11 essential trigger point releases

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Take a look below at these at home trigger point releases that will help you release tension and move better.

An old army saying goes “if you can’t tie knots, tie lots!”

Whether you’ve been training hard or sitting for long hours chances are you’re going to be full of them as well. When we look at performance at any level we need to monitor our body and learn when it is in condition to perform and when it is not. The next layer comes by understanding which phase of training you are in and learning how to mange or improve movement yourself because finding a good manual therapist can take hours and lots of money so taking the time to learn the basics and doing them devilishly well goes a long way in reducing costs and time away from activity. 

Learning the basics of trigger point therapy is a great start when it comes to your body as they can be high impact, time efficient things you can do at home for minimal cost as most take literally one trigger point ball to complete. 

So if we are focusing on the basics of trigger point therapy there are 11 go to trigger points I teach my clients to self release and here’s why:

Neck Release – “text neck” is an all too common condition today. We carry so much tension in our necks from sitting, stress and using our mobile devices it makes perfect sense to release those trigger points in the neck. 

Latissimus Dorsi – We associate big lats with strong and powerful human beings that can lift and carry lots of weight or do a lot of pull-ups, but did you also know they are internal rotators of the shoulder? These trigger points can be partly responsible or the victims of poor posture as they naturally pull your shoulders forward.  

Pectorals – If we spend all day on a computer chances are we are in a flexion position. When we also add activities like bench press into the mix (looking at you gentlemen) we can often have weak rotator cuffs, horrible posture and weakened posterior chains. Releasing those tight pec trigger points goes a long way to getting in the right position.

Trapezius & Thoracic – Our posterior chain is often considered the poor stepchild of the anterior chain. Tides are slowly changing with the the trends of booty training and the plethora of fitness “influencers” selling their online programs but we often forget about our shoulder and particularly how thoracic mobility effects our ability to push, pull and go over head. The traps and thoracic trigger points are put together as you can use a single trigger point ball to release both points. If you’re a desk bound athlete these MUST be in your arsenal.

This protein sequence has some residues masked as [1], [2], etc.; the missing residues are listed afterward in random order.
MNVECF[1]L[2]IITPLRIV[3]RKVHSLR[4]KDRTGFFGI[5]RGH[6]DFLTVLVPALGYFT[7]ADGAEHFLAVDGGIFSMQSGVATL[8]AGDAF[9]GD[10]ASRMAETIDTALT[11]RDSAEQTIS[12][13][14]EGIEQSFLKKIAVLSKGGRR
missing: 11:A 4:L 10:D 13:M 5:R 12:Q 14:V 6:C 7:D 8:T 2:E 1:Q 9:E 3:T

Foot – High heels, poorly fitting shoes and runners all have one thing in common, they usually don’t pay much attention or love to the bottom of your feet. If you’re getting some km’s in or work in one of those jobs that requires dress shoes getting the blood flowing through the bottom of your feet helps promote better ankle mobility and proprioception through the floor and therefore will increase stability and performance. 

Anterior Tibialis & Calf – The muscles of the lower leg often carry a lot of tension, whether it’s from poor shoe selection, ankle mobility or knee issues they often wind up bearing the brunt of our injuries and poor choices. Just like the foot release, be sure to release these essential trigger points if you run or intend on doing any field sports.  

Quadracep & ITB – Pretty straight forward. Your quads often have to battle hours of sitting to then go and perform hundreds of reps in a workout. Quite often it can also be the lateral (ITB & Vastus Lateralis) or medial (Vastus Medialis) that presents as tight, painful or a likely culprit for knee pain. 

Glute & Lateral Hip – Your power muscles! If we spend all day on our gluten they like to go missing when we need them though. Sitting kills our glutes and is generally the devil. Focusing on the lateral hip aspect will also reduce tension for long days at the desk.

Psoas – We spend an awful lot of time in hip flexion, this can often leave our illiopsoas tight. Strong hip flexors are essential for any form of field sport or running and if you’re favourite past time after work is crashing on the couch only after spending all day at the desk you might want to take a look here. Getting into extension by releasing tight hips and focusing on glute activation before jumping into dynamic efforts is a must do for anyone.

Quadratus Lumborum (QL) – Our lower back (lumbar) is usually blamed and called weak when we suffer from lower back pain. This usually starts as tension in the lower back as we are constantly finding ourselves in flexion. Lower back pain however is usually brought on by tight hips, weak anterior chain (core/trunk stability) or too much time in poor sedentary positions. The poor lower back is only trying to keep you upright.

Hamstrings – The amount of people that I see trying to get back to activities like running without focusing on their hamstrings is staggering. Once again if we sit, our hamstrings are naturally in a shortened position and just like our glutes they can become lazy or dormant when they are not used. Hit this trigger point release to lengthen and then strengthen before getting back to dynamic activity.

So there you have it, 11 areas you can focus on for at home trigger point therapy. Master the basics, do them devilishly well and your body will thank you for it. Once you’ve mastered this, check out Unlock Your Movement to take your knowledge and body to another level.

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